In theory, I could hit the current max with a day or so of inspired flagging. But another day of horribly misguided flagging would put me down at the bottom again. With this suggestion in place, it would be possible to gain such a weight that only prolonged abuse would restore it to an accurate value. That doesn't seem like a great idea - you shouldn't be able to work your way to "untouchable". – Shog9 Feb 28 '11 at 18:20
It shows somebody to be extraordinary average. Bleh, there's enough average already. – Uphill Luge Feb 28 '11 at 18:28
@Shog, good point. – jjnguy Feb 28 '11 at 18:31
Incidentally... This (and several other posts on the subject) illustrate the down-side of making flag weight visible: once there's a number, folks tend to fixate on it. – Shog9 Feb 28 '11 at 19:14
@Shog(first comment): Not theory. On SO, I did hit the cap with a day of flagging. – John Mar 7 '11 at 17:41
So what exactly has been completed here?? – Hendrik Vogt Mar 11 '11 at 12:16

Before the flag weight went into effect, Jeff shared Stack Overflow's flag weight distribution in chat. At the time the maximum weight was 250, with only 73 people at that level. This represents just 0.02% of the Stack Overflow userbase. Even if you were to take flag weights of 150 - 250 inclusively, you would still only end up with 342 people.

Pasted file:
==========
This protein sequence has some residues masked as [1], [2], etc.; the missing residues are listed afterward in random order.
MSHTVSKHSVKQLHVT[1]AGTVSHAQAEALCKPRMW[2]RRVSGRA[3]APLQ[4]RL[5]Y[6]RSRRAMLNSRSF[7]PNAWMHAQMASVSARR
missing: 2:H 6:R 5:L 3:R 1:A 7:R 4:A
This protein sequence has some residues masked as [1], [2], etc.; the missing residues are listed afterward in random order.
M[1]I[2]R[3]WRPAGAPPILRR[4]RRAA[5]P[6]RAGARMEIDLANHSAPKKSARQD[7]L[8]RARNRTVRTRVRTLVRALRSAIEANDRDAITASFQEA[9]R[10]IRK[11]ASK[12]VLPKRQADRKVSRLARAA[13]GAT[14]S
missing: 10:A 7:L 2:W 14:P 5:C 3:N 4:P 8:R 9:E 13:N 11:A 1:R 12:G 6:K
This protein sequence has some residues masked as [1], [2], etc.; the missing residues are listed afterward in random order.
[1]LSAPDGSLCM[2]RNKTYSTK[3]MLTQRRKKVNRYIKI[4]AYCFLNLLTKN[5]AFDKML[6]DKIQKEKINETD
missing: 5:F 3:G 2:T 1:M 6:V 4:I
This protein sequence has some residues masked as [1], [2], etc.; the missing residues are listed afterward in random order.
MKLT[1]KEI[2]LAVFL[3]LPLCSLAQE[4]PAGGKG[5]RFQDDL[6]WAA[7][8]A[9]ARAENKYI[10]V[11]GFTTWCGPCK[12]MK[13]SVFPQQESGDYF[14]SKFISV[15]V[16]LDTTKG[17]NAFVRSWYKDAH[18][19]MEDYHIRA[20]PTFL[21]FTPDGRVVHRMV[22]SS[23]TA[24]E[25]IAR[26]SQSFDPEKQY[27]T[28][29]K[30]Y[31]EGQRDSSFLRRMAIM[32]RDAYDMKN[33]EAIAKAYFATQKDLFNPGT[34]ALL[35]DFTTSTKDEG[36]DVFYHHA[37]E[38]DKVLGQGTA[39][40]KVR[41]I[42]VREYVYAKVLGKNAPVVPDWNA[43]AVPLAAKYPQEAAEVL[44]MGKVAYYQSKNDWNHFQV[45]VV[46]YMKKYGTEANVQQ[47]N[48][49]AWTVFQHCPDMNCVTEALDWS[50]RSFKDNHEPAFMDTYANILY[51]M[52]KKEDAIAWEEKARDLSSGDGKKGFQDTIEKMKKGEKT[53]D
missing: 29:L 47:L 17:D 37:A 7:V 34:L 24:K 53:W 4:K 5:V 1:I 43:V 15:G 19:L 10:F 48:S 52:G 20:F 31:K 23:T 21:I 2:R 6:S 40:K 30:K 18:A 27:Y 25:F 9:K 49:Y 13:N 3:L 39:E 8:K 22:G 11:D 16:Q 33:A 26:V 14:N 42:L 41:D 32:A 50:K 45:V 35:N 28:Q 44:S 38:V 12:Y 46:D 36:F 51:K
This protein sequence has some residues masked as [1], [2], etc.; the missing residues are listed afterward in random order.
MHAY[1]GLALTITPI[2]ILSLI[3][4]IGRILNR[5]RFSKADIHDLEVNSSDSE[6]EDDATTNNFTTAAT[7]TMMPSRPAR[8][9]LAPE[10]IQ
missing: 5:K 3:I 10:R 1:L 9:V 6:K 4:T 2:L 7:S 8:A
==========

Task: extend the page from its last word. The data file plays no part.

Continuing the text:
Granted, people were unaware of flag weight then and might be more encouraged to flag now, but that's still a very small group. Now that the maximum weight has been raised to 500, the number of people at the limit is even less, at 27 people (0.008%).

From that perspective, increasing (or removing, in this case) the limit hardly seems to be beneficial, because it doesn't appear that the highest flag weight levels are particularly saturated. Should we assume that there's no harm in raising the limit as you said, it's still really is hard to see point in doing so since the current system is representative enough.

However, I'm not convinced that it wouldn't be harmful. Flag weight is a measure of reliability, but not necessarily one of importance. If you could get infinitely high flag weight by marking stuff on /review, it might completely bury flags about things like post vandalism under a sea of flags about non-answers. Said another way, a report from the reliable-yet-infrequent flagger about post vandalism shouldn't be ranked so much lower than reports from the reliable-and-frequent flagger about non-answers.

It's hard to say how the current system handles this, and I'm sure that in general there really aren't that many flags. Still, it feels to me that setting the cap at a reasonable level (which the current one seems to be set at) allows for a good mesh of flag reliability and diversity at the top of the queue, and taking away that cap comes across as a bad idea.